Carolina, the student we met in the first section of this module, has made a list of the school supplies she needs some of her classes this semester. What does she need? Have a look at her list. ¿Es tu lista similar a la lista de Carolina?
Attribution: By Gabriela C. Zapata, licensed under CC BY-SA 4.0.
¿Comprendiste? Responde las preguntas a continuación sobre la lista de Carolina.
- ¿Es tu lista similar o diferente? ¿Por qué? ¿Qué útiles escolares hay en tu lista? Usa un/una and el/la to talk about your list.
- ¿Quién es el profesor de la clase de sicología?
- ¿Qué necesita Carolina para el curso de la Dra. Moyna?
- ¿Qué compra (buys) Carolina para las entrevistas?
- ¿Hay un libro en la clase de sicología? ¿Cuál es el nombre?
In Módulo introductorio, we saw that we use nouns (los sustantivos) to talk about people, animals, places, things, and ideas, and we learned that los sustantivos have gender (género–femenino or masculino). Of course, this does not mean that Spanish speakers believe that all things have gender. In Spanish, gender is a grammatical feature. Sometimes, the ending in a noun can tell you if it has feminine or masculine gender. For example, most nouns ending in -a are feminine, and most nouns ending in -o are masculine. When a noun is accompanied by an indefinite article (un or una) or by a definite article (el or la), the article will match the gender of the noun. Have a look at these examples.
|Masculine Nouns||Feminine Nouns|
|Definite Articles||el niño the boyel escritorio the desk||la niña the girlla puerta the door|
|Indefinite Articles||un niño a (one) boyun escritorio a (one) desk||una niña a (one) girluna puerta a (one) door|
Unfortunately, with some endings, it is difficult to determine gender (e.g., those that end in a consonant, such as lápiz, which is masculine, or in other vowels, such as clase, which is feminine). Therefore, we recommend that when you learn a new word, you also learn the definite article that accompanies it. That way, you will remember the gender of the noun, and it will also be easy to figure out what the indefinite articles is when you need it. Here are other rules that might help you determine the gender of some nouns.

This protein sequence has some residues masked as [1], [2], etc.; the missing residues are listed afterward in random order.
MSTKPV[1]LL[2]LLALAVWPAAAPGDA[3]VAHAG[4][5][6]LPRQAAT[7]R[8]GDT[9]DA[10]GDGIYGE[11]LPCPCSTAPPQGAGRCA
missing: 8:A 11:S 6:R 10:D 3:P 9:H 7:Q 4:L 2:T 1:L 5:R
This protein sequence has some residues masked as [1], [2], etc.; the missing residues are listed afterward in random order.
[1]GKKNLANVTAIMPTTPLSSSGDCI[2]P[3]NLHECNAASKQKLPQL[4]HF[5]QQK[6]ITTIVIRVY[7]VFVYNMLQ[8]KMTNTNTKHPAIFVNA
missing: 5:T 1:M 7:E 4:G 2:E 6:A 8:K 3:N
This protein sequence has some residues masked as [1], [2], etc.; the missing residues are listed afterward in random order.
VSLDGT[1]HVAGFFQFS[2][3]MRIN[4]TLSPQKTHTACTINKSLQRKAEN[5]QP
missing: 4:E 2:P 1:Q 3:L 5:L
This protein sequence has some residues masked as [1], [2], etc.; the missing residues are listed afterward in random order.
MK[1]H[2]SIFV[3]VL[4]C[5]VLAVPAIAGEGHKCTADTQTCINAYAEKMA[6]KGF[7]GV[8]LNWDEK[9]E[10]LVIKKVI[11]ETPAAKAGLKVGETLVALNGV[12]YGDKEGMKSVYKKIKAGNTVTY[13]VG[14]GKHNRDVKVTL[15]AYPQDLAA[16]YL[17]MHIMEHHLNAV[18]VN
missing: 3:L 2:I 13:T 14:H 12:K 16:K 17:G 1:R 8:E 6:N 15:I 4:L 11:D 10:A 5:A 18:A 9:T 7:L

1. Nouns that that end in -ión, -tad, and -dad, or end in other consonants and refer to beings with female attributes are feminine in gender.Modelo(s):la mujer, la canción (the song), la amistad (friendship), la ciudad (the city).
2. Many nouns that end in -ta or -ma are masculine.Modelo(s):el cometa, el planeta, el tema (the theme, the topic), el poema
3. Some nouns that refer to people have a single form; therefore, they can be both masculine and feminine, and gender is indicated by the article chosen to refer to them. You already know one of these nouns, estudiante (el/la estudiante).Modelo(s):el/la paciente (the patient), el/la dentista, el/la periodista (the journalist/reporter).
There are some words that do not follow the rules discussed above, and thus, you need to follow our recommendation: Learn the word and the article to remember their gender. Some of the words in this category are: La mente (the mind), la gente ([the] people), la clase, el mapa, el día, la mano (the hand), el agua (water). The following video summarizes the information discussed in this section.
¿Y el plural? What happens if we need to talk about people, things, places, etc. in the plural? Well, it is quite easy.
- If we need an article to refer to them, we need to transform the singular form of the indefinite (un –> unos; una –> unas) or the definite (el –> los; la –> las) articles into the plural.
- We need to use the plural form of the noun. As in English, when a noun ends in a vowel, to make the plural form, you only need to add -s to the singular noun (e.g., un/el libro –> unos/los libros). If a noun ends in a consonant, you need to add -es (e.g., una/la universidad –> unas/las universidades).